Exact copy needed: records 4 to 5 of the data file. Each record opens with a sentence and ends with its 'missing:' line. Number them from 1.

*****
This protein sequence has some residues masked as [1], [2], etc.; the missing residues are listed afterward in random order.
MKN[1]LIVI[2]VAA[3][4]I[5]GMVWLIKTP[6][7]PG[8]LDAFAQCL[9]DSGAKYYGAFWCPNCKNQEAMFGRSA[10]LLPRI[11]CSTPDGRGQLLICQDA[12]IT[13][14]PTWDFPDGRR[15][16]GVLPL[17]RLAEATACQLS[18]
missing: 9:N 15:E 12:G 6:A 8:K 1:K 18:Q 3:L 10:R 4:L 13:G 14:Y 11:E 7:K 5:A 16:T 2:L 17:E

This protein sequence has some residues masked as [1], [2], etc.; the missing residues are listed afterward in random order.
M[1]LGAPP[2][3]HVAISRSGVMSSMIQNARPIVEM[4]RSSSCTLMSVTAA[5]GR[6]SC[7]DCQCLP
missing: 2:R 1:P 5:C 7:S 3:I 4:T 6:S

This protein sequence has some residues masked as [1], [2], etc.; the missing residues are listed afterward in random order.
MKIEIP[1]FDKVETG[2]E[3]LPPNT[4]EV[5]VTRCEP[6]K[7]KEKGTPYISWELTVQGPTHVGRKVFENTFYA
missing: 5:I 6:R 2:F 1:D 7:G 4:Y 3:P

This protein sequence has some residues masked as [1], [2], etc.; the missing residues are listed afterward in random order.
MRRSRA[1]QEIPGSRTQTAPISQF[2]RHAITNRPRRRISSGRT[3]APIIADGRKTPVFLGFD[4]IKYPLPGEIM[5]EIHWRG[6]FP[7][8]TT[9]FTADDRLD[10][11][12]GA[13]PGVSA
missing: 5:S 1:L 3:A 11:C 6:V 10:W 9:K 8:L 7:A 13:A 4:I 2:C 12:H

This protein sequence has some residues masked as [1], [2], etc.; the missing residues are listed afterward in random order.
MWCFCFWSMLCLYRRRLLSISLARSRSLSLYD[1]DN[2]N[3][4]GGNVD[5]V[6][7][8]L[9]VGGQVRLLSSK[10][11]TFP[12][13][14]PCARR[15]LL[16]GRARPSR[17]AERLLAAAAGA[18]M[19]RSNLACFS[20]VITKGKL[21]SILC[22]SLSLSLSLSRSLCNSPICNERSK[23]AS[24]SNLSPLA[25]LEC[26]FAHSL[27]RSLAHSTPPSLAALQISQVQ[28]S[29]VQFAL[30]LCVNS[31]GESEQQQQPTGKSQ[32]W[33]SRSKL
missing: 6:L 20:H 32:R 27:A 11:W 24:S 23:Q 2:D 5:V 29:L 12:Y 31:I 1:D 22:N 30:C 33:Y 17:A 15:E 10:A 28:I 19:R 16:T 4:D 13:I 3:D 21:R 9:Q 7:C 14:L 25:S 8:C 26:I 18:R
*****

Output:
This protein sequence has some residues masked as [1], [2], etc.; the missing residues are listed afterward in random order.
MRRSRA[1]QEIPGSRTQTAPISQF[2]RHAITNRPRRRISSGRT[3]APIIADGRKTPVFLGFD[4]IKYPLPGEIM[5]EIHWRG[6]FP[7][8]TT[9]FTADDRLD[10][11][12]GA[13]PGVSA
missing: 5:S 1:L 3:A 11:C 6:V 10:W 9:K 8:L 7:A 13:A 4:I 2:C 12:H

This protein sequence has some residues masked as [1], [2], etc.; the missing residues are listed afterward in random order.
MWCFCFWSMLCLYRRRLLSISLARSRSLSLYD[1]DN[2]N[3][4]GGNVD[5]V[6][7][8]L[9]VGGQVRLLSSK[10][11]TFP[12][13][14]PCARR[15]LL[16]GRARPSR[17]AERLLAAAAGA[18]M[19]RSNLACFS[20]VITKGKL[21]SILC[22]SLSLSLSLSRSLCNSPICNERSK[23]AS[24]SNLSPLA[25]LEC[26]FAHSL[27]RSLAHSTPPSLAALQISQVQ[28]S[29]VQFAL[30]LCVNS[31]GESEQQQQPTGKSQ[32]W[33]SRSKL
missing: 6:L 20:H 32:R 27:A 11:W 24:S 23:Q 2:D 5:V 29:L 12:Y 31:I 1:D 22:N 30:C 33:Y 17:A 15:E 10:A 28:I 19:R 16:T 4:D 13:I 3:D 21:R 9:Q 7:C 14:L 25:S 8:C 26:I 18:R